Trump’s LoNG Game
Scott McKay
by

When President Donald Trump hosted European Union President Jean-Claude Juncker at the White House last week to announce trade progress between the two economic superpowers, much of the impact of the deal they struck was oversold — essentially what was announced was a truce after a ramping-up of tariffs as Trump has sought to force open EU markets to American exports.

That overselling is a frequent product of Trump’s tenure in office so far, as he’s recognized the inability of the American legacy media to process complex information and the effect of that inability — not to mention the constraints of time and busy schedules — on the American people. Trump recognizes the opportunity therein, and so he’ll gleefully proclaim that which isn’t quite so when it suits his purposes. In that, he’s a mere piker by comparison to his predecessor Barack Obama — who rarely, if ever, delivered a true statement in public.

But the announcement made by Trump and Juncker contained a nugget of information which might be transformative in its significance both to the American economy and to America’s place in the world. Namely, that the two would work together to promote the sale of American natural gas to the EU.

How? By increasing by 50 percent the number of liquefied natural gas import terminals in Europe. As of today, there are 28 such terminals in EU countries, with plans for 14 more in various states of address. Juncker says those facilities will be fast-tracked, which will make Europe a gigantic depository of LNG from the USA.

“The European Union wants to import more liquefied natural gas, LNG, from the United States and they’re going to be a very very big buyer,” said Trump. “We’re going to make it much easier for them, but they’re going to be a massive buyer of LNG.”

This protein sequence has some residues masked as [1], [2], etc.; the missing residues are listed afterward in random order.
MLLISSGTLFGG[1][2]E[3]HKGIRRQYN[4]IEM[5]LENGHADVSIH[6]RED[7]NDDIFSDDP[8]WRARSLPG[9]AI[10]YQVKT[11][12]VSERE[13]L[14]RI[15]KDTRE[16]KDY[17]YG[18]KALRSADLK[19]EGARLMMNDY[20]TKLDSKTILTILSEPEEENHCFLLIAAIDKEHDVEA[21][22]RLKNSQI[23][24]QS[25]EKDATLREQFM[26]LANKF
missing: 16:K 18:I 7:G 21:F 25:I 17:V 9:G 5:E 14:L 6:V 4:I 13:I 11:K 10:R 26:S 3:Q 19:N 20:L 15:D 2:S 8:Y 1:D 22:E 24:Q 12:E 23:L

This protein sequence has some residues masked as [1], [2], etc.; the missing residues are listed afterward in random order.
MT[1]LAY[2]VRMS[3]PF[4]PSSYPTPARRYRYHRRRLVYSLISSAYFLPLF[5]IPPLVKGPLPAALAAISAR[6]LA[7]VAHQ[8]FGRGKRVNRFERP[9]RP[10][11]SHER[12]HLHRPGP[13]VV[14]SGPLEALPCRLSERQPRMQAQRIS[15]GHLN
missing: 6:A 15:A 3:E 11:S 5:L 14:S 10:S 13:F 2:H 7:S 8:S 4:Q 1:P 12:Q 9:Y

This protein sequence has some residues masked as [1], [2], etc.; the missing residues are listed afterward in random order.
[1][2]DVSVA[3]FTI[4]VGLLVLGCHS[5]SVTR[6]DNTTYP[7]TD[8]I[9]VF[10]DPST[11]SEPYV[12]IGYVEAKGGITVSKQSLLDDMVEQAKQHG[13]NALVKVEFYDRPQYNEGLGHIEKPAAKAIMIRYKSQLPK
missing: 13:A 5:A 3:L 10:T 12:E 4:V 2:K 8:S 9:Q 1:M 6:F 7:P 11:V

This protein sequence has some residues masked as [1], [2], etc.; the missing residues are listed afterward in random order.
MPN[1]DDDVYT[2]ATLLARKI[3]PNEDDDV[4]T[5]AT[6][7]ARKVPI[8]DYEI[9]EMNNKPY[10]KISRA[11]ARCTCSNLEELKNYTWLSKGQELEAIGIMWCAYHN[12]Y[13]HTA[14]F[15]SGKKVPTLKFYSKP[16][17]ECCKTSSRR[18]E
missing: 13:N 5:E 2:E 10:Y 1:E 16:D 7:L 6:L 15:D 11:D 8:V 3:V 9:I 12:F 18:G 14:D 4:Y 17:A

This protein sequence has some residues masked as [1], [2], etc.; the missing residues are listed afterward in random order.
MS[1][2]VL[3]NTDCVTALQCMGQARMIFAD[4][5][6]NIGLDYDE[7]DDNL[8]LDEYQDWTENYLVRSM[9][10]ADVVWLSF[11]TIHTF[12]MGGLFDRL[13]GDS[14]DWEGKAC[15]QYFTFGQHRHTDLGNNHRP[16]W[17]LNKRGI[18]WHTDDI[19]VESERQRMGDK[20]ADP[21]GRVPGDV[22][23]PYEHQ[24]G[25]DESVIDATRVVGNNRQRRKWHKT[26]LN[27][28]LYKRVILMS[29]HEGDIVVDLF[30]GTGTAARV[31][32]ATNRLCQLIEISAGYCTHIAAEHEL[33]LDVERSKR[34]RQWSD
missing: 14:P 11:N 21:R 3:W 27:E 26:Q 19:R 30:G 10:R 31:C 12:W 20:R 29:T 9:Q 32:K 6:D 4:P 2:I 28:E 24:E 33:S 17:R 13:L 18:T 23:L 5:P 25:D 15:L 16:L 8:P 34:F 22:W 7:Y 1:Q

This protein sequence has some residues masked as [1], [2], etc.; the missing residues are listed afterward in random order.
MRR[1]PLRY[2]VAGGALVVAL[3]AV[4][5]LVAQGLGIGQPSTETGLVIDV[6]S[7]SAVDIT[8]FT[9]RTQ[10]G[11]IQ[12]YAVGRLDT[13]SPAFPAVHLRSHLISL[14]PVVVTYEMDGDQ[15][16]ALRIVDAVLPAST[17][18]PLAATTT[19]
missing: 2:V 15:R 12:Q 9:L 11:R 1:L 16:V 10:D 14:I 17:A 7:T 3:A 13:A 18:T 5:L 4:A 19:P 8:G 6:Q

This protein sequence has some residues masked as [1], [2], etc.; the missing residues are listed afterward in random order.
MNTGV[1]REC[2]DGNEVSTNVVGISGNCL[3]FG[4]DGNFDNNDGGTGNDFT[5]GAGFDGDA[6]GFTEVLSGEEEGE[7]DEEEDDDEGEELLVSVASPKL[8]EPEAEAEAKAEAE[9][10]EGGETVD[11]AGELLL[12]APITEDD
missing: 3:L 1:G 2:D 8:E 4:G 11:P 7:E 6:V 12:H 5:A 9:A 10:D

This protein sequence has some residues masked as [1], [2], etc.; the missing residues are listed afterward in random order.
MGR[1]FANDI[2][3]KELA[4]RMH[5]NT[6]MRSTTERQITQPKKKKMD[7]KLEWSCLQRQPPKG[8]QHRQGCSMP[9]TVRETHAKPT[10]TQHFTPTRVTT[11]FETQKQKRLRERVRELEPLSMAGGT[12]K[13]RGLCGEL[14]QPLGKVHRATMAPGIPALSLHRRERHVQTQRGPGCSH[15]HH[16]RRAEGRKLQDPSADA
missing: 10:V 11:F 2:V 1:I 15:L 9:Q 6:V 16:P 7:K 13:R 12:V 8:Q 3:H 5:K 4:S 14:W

The Trump administration has been working on the LNG issue from its end. American regulations governing the granting of export licenses are byzantine and prohibitive, and Trump’s Department of Energy is furiously working to eliminate barriers to create LNG as a major export commodity.

And American LNG riding in supertankers across the pond could displace the Russian variety in European markets, which is no small item of significance and a major aim of the administration.

“An energy policy where we can deliver energy to Eastern Europe, where we are a partner with people around the globe, where they know that we will supply them energy and there are no strings attached is one of the most powerful messages that we can send to Russia,” Energy Secretary Rick Perry said when testifying back in March to the Senate Armed Services Committee.

This should have been a major American trade policy initiative years ago. The shale revolution in this country dates back to the middle of the previous decade, and natural gas from fields like the Barnett and Haynesville Shales has been available in exportable quantities for some time. Slow permitting for export facilities in Texas and Louisiana and a resulting lack of financing have wasted valuable time which could have been used to develop LNG as a profitable export. As such there are only two LNG export facilities up and running in the U.S. at present — Dominion Energy’s Cove Point terminal in Lusby, Maryland, on Chesapeake Bay, and Cheniere Energy’s Sabine Pass terminal in Lake Charles, Louisiana. There will be more on the way, starting with Magnolia LNG’s long-planned Lake Charles facility, as the Trump administration prioritizes LNG exports.